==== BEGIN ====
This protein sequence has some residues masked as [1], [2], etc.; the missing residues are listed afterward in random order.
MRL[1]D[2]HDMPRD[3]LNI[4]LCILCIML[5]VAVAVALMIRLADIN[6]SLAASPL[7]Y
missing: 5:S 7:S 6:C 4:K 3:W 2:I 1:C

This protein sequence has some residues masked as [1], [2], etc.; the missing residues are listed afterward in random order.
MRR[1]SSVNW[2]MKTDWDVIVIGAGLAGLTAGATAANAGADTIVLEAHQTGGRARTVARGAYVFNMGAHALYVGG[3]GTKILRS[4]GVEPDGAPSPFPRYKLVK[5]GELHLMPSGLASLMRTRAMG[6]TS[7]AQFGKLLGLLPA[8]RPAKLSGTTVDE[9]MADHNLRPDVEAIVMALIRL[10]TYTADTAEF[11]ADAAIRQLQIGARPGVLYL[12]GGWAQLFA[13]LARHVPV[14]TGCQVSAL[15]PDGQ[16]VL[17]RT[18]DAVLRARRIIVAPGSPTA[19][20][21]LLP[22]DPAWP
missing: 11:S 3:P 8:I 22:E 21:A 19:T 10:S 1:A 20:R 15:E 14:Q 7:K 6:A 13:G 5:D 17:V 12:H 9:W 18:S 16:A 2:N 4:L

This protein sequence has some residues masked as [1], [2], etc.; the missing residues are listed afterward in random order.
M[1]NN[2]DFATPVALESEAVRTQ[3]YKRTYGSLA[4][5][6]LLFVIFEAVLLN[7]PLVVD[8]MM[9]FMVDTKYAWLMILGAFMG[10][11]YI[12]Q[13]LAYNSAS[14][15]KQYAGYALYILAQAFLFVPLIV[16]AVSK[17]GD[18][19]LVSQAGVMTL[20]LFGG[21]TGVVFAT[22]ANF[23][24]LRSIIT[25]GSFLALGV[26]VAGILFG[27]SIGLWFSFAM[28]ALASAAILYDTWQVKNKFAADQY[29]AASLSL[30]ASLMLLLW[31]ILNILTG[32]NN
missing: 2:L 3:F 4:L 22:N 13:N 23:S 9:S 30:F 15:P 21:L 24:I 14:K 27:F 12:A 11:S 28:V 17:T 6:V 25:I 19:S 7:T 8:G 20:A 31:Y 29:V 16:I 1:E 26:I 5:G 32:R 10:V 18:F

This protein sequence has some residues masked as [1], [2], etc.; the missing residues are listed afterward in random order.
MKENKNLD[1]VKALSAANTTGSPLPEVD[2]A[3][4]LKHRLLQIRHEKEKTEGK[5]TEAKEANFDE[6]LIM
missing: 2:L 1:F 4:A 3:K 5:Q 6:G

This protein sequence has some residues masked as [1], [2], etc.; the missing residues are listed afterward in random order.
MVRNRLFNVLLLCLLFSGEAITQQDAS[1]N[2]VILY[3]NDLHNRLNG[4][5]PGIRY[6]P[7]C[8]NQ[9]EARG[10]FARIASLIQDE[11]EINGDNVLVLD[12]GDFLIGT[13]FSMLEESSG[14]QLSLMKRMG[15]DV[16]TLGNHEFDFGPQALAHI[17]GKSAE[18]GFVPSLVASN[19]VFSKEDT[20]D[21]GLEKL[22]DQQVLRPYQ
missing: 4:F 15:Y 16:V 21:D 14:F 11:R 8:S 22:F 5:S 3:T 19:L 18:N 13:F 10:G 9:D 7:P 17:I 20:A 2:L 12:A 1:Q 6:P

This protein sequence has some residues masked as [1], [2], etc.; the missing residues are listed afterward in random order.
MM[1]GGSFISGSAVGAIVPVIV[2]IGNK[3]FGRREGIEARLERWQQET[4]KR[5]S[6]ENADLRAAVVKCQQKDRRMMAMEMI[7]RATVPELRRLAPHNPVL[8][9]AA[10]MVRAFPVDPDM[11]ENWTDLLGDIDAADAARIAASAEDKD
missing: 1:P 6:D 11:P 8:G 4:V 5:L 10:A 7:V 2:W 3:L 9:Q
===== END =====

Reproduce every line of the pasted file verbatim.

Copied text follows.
This protein sequence has some residues masked as [1], [2], etc.; the missing residues are listed afterward in random order.
MRL[1]D[2]HDMPRD[3]LNI[4]LCILCIML[5]VAVAVALMIRLADIN[6]SLAASPL[7]Y
missing: 5:S 7:S 6:C 4:K 3:W 2:I 1:C

This protein sequence has some residues masked as [1], [2], etc.; the missing residues are listed afterward in random order.
MRR[1]SSVNW[2]MKTDWDVIVIGAGLAGLTAGATAANAGADTIVLEAHQTGGRARTVARGAYVFNMGAHALYVGG[3]GTKILRS[4]GVEPDGAPSPFPRYKLVK[5]GELHLMPSGLASLMRTRAMG[6]TS[7]AQFGKLLGLLPA[8]RPAKLSGTTVDE[9]MADHNLRPDVEAIVMALIRL[10]TYTADTAEF[11]ADAAIRQLQIGARPGVLYL[12]GGWAQLFA[13]LARHVPV[14]TGCQVSAL[15]PDGQ[16]VL[17]RT[18]DAVLRARRIIVAPGSPTA[19][20][21]LLP[22]DPAWP
missing: 11:S 3:P 8:I 22:E 21:A 19:T 10:S 1:A 20:R 15:E 14:Q 7:K 6:A 13:G 5:D 17:V 12:H 9:W 18:S 16:A 2:N 4:L

This protein sequence has some residues masked as [1], [2], etc.; the missing residues are listed afterward in random order.
M[1]NN[2]DFATPVALESEAVRTQ[3]YKRTYGSLA[4][5][6]LLFVIFEAVLLN[7]PLVVD[8]MM[9]FMVDTKYAWLMILGAFMG[10][11]YI[12]Q[13]LAYNSAS[14][15]KQYAGYALYILAQAFLFVPLIV[16]AVSK[17]GD[18][19]LVSQAGVMTL[20]LFGG[21]TGVVFAT[22]ANF[23][24]LRSIIT[25]GSFLALGV[26]VAGILFG[27]SIGLWFSFAM[28]ALASAAILYDTWQVKNKFAADQY[29]AASLSL[30]ASLMLLLW[31]ILNILTG[32]NN
missing: 2:L 3:F 4:L 22:N 13:N 23:S 9:S 30:F 15:P 21:L 24:I 14:K 27:F 12:A 11:S 28:V 17:T 6:V 25:I 19:S 7:T 8:G 20:A 31:Y 29:V 16:I 1:E 26:I 5:G 32:R 10:V 18:F

This protein sequence has some residues masked as [1], [2], etc.; the missing residues are listed afterward in random order.
MKENKNLD[1]VKALSAANTTGSPLPEVD[2]A[3][4]LKHRLLQIRHEKEKTEGK[5]TEAKEANFDE[6]LIM
missing: 2:L 1:F 4:A 3:K 5:Q 6:G

This protein sequence has some residues masked as [1], [2], etc.; the missing residues are listed afterward in random order.
MVRNRLFNVLLLCLLFSGEAITQQDAS[1]N[2]VILY[3]NDLHNRLNG[4][5]PGIRY[6]P[7]C[8]NQ[9]EARG[10]FARIASLIQDE[11]EINGDNVLVLD[12]GDFLIGT[13]FSMLEESSG[14]QLSLMKRMG[15]DV[16]TLGNHEFDFGPQALAHI[17]GKSAE[18]GFVPSLVASN[19]VFSKEDT[20]D[21]GLEKL[22]DQQVLRPYQ
missing: 4:F 15:Y 16:V 21:D 14:F 11:R 8:S 22:F 5:S 3:T 19:L 18:N 13:F 10:G 9:D 7:P 17:I 20:A 2:L 12:A 1:Q 6:P

This protein sequence has some residues masked as [1], [2], etc.; the missing residues are listed afterward in random order.
MM[1]GGSFISGSAVGAIVPVIV[2]IGNK[3]FGRREGIEARLERWQQET[4]KR[5]S[6]ENADLRAAVVKCQQKDRRMMAMEMI[7]RATVPELRRLAPHNPVL[8][9]AA[10]MVRAFPVDPDM[11]ENWTDLLGDIDAADAARIAASAEDKD
missing: 1:P 6:D 11:P 8:G 4:V 5:L 10:A 7:V 2:W 3:L 9:Q